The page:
The role of alcohol in domestic and sexual violence

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As Ireland prepares a third National Strategy on Domestic, Sexual and Gender-Based Violence Strategy, Alcohol Action is advocating that the role of alcohol in domestic and sexual violence can no longer be ignored due to the weight of evidence of the intersection of these issues. 

This is a view shared internationally with the World Health Organisation stating that public health agencies have a central role to play in the prevention of such violence including addressing the role of alcohol.  

Strong evidence base 

A myriad of international studies – many of which are cited in AAI’s submission to the  Department of Justice consultation on the Third National Strategy on Domestic, Sexual and Gender-based Violence – reveals alcohol’s role and sets out why it must be tackled as part of a comprehensive strategy to prevent domestic abuse and indeed to deal with the fallout. 

In Ireland, the scale of domestic abuse was reported in a study by the National Crime Council in association with the Economic and Social Research Institute. Findings from this survey in 2005 indicated that alcohol was involved ‘some of the time’ for 44% of respondents, ‘always’ for 27% of respondents and ‘never’ for 29%. As noted by the authors, ‘alcohol use may be more likely to lead to injury, so its role in triggering domestic abuse needs to be taken seriously’. 

Additionally, a substantial body of research demonstrates the association between substance use and the perpetration of intimate partner violence. Studies show that a large proportion of men attending services for alcohol and/or drug treatment, have perpetrated intimate partner violence at some point in their lives, and that women who are victims of domestic abuse are more likely to use substances to cope than those who are not. 

Alcohol also plays a prominent role in sexual violence. The 2002 Sexual Abuse and Violence in Ireland (SAVI) report by the Dublin Rape Crisis Centre noted that: ‘Alcohol was involved in almost half of the cases of sexual assault that occurred as an adult,’ and  ‘Of those that reported that alcohol was involved, both parties were drinking in 57 per cent of cases concerning abuse of women, and in 63 per cent of cases concerning abuse of men’. More recently a 2020 survey from the Union of Students of Ireland reported that two thirds of females and 70% of males reported that the perpetrator had been using alcohol and / or drugs just prior to the incident. Three quarters of female and male students said they themselves had been using alcohol and/or drugs just prior to the incident.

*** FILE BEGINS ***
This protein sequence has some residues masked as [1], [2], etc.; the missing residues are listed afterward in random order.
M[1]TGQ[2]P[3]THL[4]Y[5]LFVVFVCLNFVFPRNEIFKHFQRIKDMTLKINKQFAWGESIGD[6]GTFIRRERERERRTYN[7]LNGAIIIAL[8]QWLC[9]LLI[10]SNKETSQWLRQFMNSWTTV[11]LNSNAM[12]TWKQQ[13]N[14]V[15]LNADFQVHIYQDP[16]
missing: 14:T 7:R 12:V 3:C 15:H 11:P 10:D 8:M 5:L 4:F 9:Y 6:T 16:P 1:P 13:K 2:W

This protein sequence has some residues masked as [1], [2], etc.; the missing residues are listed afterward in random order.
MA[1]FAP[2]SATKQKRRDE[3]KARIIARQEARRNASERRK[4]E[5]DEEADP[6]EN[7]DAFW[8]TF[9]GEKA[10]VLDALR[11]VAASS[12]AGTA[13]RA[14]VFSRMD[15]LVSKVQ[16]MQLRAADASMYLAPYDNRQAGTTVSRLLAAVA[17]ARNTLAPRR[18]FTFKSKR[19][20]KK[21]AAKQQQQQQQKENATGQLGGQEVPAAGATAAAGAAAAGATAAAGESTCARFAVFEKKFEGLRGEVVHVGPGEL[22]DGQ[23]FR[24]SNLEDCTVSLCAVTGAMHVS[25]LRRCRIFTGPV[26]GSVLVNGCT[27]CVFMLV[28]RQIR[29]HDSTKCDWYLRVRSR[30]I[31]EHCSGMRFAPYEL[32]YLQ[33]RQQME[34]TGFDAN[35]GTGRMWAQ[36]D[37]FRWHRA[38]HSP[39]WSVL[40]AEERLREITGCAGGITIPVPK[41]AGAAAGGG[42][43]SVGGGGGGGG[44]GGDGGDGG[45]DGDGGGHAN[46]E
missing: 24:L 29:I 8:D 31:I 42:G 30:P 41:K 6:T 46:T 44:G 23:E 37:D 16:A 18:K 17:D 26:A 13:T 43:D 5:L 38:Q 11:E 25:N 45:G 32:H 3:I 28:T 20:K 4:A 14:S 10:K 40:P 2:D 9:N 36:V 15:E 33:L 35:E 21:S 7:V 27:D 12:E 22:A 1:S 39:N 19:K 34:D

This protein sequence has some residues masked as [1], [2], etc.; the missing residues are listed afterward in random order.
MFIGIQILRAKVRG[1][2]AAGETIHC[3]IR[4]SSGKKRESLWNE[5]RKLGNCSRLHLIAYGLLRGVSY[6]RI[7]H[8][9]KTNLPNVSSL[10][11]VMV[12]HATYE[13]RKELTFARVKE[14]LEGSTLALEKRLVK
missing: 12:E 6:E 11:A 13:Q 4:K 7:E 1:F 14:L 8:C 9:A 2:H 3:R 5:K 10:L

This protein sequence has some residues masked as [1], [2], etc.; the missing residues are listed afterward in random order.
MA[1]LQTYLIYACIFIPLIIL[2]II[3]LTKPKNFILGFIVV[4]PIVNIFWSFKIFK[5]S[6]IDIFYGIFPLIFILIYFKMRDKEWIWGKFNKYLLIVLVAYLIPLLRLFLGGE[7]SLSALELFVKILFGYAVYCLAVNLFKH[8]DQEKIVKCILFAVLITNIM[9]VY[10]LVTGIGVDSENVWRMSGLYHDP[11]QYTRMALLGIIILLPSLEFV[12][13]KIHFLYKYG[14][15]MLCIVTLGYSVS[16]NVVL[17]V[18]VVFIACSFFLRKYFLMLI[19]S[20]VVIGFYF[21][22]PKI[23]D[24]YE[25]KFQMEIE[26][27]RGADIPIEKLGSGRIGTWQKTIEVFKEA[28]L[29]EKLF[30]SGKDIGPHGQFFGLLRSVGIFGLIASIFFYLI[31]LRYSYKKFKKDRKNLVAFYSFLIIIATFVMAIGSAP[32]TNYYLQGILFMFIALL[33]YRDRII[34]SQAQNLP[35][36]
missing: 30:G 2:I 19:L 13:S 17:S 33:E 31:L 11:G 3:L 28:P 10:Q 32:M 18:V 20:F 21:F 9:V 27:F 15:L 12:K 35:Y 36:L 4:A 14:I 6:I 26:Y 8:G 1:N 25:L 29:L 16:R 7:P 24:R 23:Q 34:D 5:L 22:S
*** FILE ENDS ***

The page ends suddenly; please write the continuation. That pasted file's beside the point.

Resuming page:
Yet despite the evidence linking domestic abuse and alcohol, the previous national strategies for the period 2010-2021 for Domestic, Sexual and Gender-Based Violence were silent on the role of alcohol or sought to address how it intersects with both the victim and the perpetrator’s lives. 


Implications for children 

It is also imperative that children feature in the forthcoming strategy in terms of prevention and the amelioration of the serious adverse children experience of domestic abuse.  

Research shows that children living with domestic violence are at an increased risk of abuse, and developing emotional and behavioural problems. A study involving eight countries reported that the prevalence of alcohol’s harm to children, using an indicator of substantial severity (two or more harms), was second highest in Ireland after Vietnam, and was significantly higher than in Australia. 

Furthermore, this risk increases when both substance use and violence coexist in the family. There is a considerable body of research which shows children who grow up in families where there is domestic violence and/or parental alcohol or drug misuse are at increased risk of significant harm (Cleaver et al 1999Harbin and Murphy 2000; Velleman and Orford 2001; Kroll and Taylor 2003Humphreys and Stanley, 2006). 


What can be done? 

Collect data 

Alcohol Action Ireland believe priority must be given to collate data consistently in relation to alcohol use in the context of domestic, sexual or gender-based violence for three reasons: 

  • Data of alcohol involvement in domestic and sexual violence in Ireland is essential to understand the scope and extent of the problem.
  • Data can be used to design and deliver targeted prevention programmes and policies 
  • Adequate and appropriate data collection allows service providers to monitor trends in relation to alcohol consumption in incidents of sexual violence and thus to tailor programmes and evaluate the services’ effectiveness. 

 Screen for domestic abuse 

A shared model of care between alcohol and other drug services, mental health services, domestic abuse services and child protection services, would ensure that people are screened in a uniform way across all services to identify and highlight abuse concerns. Trauma-informed services would also assist in this regard. For example, if all frontline services dealing with vulnerable children and adults were trauma-informed, it would be in-built into the service to pick up on other issues at play and to ensure that the correct referral is made. 

Recognise children as victims in their own right within the strategy 

This would ensure that the harm they are experiencing is dealt with appropriately and in a timely fashion. Public information campaigns that highlight the damage domestic abuse can cause a child would assist to educate parents and professionals and society at large about the lasting damage experiencing or witnessing domestic abuse can cause. 

Given the scale of this issue and the damage it causes, it is clear that more research, data collection and policy strategies are urgently required. Government can no longer ignore the elephant in the room – alcohol is a serious factor in domestic, sexual and gender-based violence.